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Tuesday, April 19, 2022

29 Easy Science Experiments for Kids

Kids are naturally curious about the world around them and how things work and you can capitalise on that curiosity by doing these easy science experiments at home. There are many fun, safe, engaging and simple ways to teach science to children even from a young age.

The experiments in this post are all great for toddlers, preschoolers and school age children and provide lots of exciting and interesting ways to introduce chemistry and physics concepts and spark a love of all things science. There's experiments that explore chemical reactions, density, absorption, how to grow crystals and even glow in the dark science experiments

The best part is most of the science experiments can be done using basic household items you probably have in your kitchen right now. They can also be done in a classroom as part of a science unit.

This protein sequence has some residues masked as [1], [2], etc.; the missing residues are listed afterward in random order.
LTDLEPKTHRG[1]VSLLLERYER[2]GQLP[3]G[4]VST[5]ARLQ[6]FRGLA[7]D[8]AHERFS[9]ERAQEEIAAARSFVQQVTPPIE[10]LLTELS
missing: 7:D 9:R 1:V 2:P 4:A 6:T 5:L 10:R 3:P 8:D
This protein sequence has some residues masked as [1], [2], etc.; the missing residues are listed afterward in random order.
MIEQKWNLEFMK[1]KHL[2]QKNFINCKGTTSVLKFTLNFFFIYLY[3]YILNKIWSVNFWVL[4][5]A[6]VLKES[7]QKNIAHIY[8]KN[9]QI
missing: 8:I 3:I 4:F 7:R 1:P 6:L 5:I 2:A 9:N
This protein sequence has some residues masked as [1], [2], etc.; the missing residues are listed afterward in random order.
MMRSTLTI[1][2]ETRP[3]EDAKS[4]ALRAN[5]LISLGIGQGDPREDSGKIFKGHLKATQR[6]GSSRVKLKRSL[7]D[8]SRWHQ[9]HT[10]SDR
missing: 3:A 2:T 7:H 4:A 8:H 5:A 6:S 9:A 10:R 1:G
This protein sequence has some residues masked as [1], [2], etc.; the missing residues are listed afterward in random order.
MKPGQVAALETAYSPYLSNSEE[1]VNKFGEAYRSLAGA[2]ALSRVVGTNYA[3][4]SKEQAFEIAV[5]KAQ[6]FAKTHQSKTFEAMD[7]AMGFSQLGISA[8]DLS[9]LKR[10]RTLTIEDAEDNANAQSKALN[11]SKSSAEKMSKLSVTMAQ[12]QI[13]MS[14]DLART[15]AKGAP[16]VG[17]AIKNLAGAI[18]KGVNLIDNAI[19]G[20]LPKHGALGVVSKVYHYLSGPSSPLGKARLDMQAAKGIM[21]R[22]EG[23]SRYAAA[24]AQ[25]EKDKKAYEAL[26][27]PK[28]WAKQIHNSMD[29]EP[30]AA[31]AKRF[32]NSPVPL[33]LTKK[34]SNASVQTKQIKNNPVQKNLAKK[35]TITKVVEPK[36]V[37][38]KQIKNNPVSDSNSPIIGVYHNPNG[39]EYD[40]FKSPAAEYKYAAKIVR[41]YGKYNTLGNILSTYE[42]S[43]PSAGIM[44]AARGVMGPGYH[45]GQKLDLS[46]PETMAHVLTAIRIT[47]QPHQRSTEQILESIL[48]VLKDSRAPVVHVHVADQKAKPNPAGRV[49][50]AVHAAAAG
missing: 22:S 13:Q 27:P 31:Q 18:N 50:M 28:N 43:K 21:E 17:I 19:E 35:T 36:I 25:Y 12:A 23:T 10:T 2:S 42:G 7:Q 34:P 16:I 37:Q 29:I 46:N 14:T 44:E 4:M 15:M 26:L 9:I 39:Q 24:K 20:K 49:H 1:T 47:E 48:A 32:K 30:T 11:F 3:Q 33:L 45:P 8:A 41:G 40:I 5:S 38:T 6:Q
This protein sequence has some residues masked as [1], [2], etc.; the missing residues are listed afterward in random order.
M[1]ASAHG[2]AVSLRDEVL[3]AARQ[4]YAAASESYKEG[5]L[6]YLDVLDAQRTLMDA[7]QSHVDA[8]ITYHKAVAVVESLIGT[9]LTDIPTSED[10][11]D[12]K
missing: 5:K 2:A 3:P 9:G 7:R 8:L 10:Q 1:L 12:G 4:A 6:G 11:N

kids science experiments


To make fun kids science experiments at home or in the classroom you'll need a few basic supplies on hand. Luckily most of these science experiments can be done with similar ingredients and pantry staples. For most you'll need a mixture of water, food colouring, baking soda, vinegar or dishwashing liquid. You also might need bowls, cups {or glasses}, ziplock bags, paper towels or pipettes.


A chemical reaction is when two substances are converted into one or more other substances. During a chemical reaction the atoms are rearranged to create different substances. Chemical reactions can sound complicated and even dangerous, as most people immediately think of explosions, however there are many fun and safe ways to demonstrate a chemical reaction to kids.

Bicarb & Vinegar Science Experiment

bicarb and vinegar experiment